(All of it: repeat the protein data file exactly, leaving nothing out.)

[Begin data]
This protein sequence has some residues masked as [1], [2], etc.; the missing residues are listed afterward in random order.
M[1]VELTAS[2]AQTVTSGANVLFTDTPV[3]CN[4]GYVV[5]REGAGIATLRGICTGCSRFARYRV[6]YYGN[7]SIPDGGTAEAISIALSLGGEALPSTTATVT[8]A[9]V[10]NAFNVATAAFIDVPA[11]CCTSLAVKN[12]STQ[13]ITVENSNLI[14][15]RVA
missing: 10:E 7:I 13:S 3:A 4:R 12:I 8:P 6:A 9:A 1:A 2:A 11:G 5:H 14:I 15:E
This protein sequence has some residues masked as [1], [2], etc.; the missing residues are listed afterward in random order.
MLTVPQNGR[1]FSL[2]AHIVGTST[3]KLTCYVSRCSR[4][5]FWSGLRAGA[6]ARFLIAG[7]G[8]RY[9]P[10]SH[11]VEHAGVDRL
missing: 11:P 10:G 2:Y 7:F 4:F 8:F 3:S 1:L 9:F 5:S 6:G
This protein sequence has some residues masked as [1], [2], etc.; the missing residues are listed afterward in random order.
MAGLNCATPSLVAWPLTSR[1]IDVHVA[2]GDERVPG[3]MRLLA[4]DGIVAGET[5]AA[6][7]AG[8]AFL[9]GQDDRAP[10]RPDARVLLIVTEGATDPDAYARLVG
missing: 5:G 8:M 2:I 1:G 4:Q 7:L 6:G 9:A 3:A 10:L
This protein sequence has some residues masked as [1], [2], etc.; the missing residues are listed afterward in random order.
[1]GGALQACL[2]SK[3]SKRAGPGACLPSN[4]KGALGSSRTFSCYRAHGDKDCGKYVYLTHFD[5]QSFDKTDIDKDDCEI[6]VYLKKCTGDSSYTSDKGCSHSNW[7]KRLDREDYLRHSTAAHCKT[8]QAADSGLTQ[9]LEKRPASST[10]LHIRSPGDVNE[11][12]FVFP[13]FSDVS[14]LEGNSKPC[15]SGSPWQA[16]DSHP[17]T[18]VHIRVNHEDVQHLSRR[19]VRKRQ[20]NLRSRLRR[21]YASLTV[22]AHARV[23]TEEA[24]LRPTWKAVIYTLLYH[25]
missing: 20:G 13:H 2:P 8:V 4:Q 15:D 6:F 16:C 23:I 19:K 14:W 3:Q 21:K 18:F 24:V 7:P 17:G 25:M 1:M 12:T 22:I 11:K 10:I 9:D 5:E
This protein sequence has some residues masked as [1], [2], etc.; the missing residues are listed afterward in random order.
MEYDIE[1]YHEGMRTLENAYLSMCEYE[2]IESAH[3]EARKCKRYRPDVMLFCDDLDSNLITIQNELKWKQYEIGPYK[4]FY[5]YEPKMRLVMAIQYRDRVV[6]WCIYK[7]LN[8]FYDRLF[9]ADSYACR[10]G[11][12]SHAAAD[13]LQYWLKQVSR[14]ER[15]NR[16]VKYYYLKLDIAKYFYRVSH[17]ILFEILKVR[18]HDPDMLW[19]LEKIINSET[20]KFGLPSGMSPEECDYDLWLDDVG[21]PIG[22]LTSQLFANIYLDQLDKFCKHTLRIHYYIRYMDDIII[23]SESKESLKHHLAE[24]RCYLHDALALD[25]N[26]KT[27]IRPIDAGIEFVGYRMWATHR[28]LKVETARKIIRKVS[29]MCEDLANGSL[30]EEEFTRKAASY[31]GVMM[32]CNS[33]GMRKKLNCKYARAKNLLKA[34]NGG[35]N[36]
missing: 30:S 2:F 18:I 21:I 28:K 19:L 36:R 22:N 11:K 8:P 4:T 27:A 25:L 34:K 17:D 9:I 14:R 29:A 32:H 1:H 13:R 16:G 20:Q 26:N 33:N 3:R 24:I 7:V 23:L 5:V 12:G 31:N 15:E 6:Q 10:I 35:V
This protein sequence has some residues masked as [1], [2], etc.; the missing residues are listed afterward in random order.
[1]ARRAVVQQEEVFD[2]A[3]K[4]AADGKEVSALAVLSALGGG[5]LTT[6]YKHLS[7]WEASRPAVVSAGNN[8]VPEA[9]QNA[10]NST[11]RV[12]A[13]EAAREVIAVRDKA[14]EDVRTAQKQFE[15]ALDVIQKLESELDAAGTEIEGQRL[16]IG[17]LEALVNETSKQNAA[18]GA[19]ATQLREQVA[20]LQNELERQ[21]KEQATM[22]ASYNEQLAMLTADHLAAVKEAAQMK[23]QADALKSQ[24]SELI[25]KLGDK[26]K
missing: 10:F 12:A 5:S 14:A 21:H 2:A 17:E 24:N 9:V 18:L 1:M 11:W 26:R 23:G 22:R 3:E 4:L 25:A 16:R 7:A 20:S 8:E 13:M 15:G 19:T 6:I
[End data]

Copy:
This protein sequence has some residues masked as [1], [2], etc.; the missing residues are listed afterward in random order.
M[1]VELTAS[2]AQTVTSGANVLFTDTPV[3]CN[4]GYVV[5]REGAGIATLRGICTGCSRFARYRV[6]YYGN[7]SIPDGGTAEAISIALSLGGEALPSTTATVT[8]A[9]V[10]NAFNVATAAFIDVPA[11]CCTSLAVKN[12]STQ[13]ITVENSNLI[14][15]RVA
missing: 10:E 7:I 13:S 3:A 4:R 12:I 8:P 6:A 9:A 1:A 2:A 11:G 5:H 14:I 15:E
This protein sequence has some residues masked as [1], [2], etc.; the missing residues are listed afterward in random order.
MLTVPQNGR[1]FSL[2]AHIVGTST[3]KLTCYVSRCSR[4][5]FWSGLRAGA[6]ARFLIAG[7]G[8]RY[9]P[10]SH[11]VEHAGVDRL
missing: 11:P 10:G 2:Y 7:F 4:F 8:F 3:S 1:L 9:F 5:S 6:G
This protein sequence has some residues masked as [1], [2], etc.; the missing residues are listed afterward in random order.
MAGLNCATPSLVAWPLTSR[1]IDVHVA[2]GDERVPG[3]MRLLA[4]DGIVAGET[5]AA[6][7]AG[8]AFL[9]GQDDRAP[10]RPDARVLLIVTEGATDPDAYARLVG
missing: 5:G 8:M 2:I 1:G 4:Q 7:L 6:G 9:A 3:A 10:L
This protein sequence has some residues masked as [1], [2], etc.; the missing residues are listed afterward in random order.
[1]GGALQACL[2]SK[3]SKRAGPGACLPSN[4]KGALGSSRTFSCYRAHGDKDCGKYVYLTHFD[5]QSFDKTDIDKDDCEI[6]VYLKKCTGDSSYTSDKGCSHSNW[7]KRLDREDYLRHSTAAHCKT[8]QAADSGLTQ[9]LEKRPASST[10]LHIRSPGDVNE[11][12]FVFP[13]FSDVS[14]LEGNSKPC[15]SGSPWQA[16]DSHP[17]T[18]VHIRVNHEDVQHLSRR[19]VRKRQ[20]NLRSRLRR[21]YASLTV[22]AHARV[23]TEEA[24]LRPTWKAVIYTLLYH[25]
missing: 20:G 13:H 2:P 8:V 4:Q 15:D 6:F 16:C 23:I 19:K 14:W 3:Q 21:K 18:F 24:V 7:P 17:G 25:M 1:M 12:T 22:I 11:K 10:I 9:D 5:E
This protein sequence has some residues masked as [1], [2], etc.; the missing residues are listed afterward in random order.
MEYDIE[1]YHEGMRTLENAYLSMCEYE[2]IESAH[3]EARKCKRYRPDVMLFCDDLDSNLITIQNELKWKQYEIGPYK[4]FY[5]YEPKMRLVMAIQYRDRVV[6]WCIYK[7]LN[8]FYDRLF[9]ADSYACR[10]G[11][12]SHAAAD[13]LQYWLKQVSR[14]ER[15]NR[16]VKYYYLKLDIAKYFYRVSH[17]ILFEILKVR[18]HDPDMLW[19]LEKIINSET[20]KFGLPSGMSPEECDYDLWLDDVG[21]PIG[22]LTSQLFANIYLDQLDKFCKHTLRIHYYIRYMDDIII[23]SESKESLKHHLAE[24]RCYLHDALALD[25]N[26]KT[27]IRPIDAGIEFVGYRMWATHR[28]LKVETARKIIRKVS[29]MCEDLANGSL[30]EEEFTRKAASY[31]GVMM[32]CNS[33]GMRKKLNCKYARAKNLLKA[34]NGG[35]N[36]
missing: 30:S 2:F 18:I 21:I 28:K 19:L 36:R 22:N 11:K 8:P 4:T 27:A 25:L 34:K 17:D 9:I 14:R 29:A 32:H 1:H 13:R 16:G 20:Q 26:N 33:N 3:R 24:I 7:V 23:L 5:V 12:G 31:N 15:E 6:Q 10:I 35:V
This protein sequence has some residues masked as [1], [2], etc.; the missing residues are listed afterward in random order.
[1]ARRAVVQQEEVFD[2]A[3]K[4]AADGKEVSALAVLSALGGG[5]LTT[6]YKHLS[7]WEASRPAVVSAGNN[8]VPEA[9]QNA[10]NST[11]RV[12]A[13]EAAREVIAVRDKA[14]EDVRTAQKQFE[15]ALDVIQKLESELDAAGTEIEGQRL[16]IG[17]LEALVNETSKQNAA[18]GA[19]ATQLREQVA[20]LQNELERQ[21]KEQATM[22]ASYNEQLAMLTADHLAAVKEAAQMK[23]QADALKSQ[24]SELI[25]KLGDK[26]K
missing: 10:F 12:A 5:S 14:A 21:H 2:A 17:E 24:N 9:V 18:L 1:M 11:W 26:R 23:G 22:R 3:E 4:L 25:A 16:R 7:A 20:S 8:E 13:M 15:G 19:T 6:I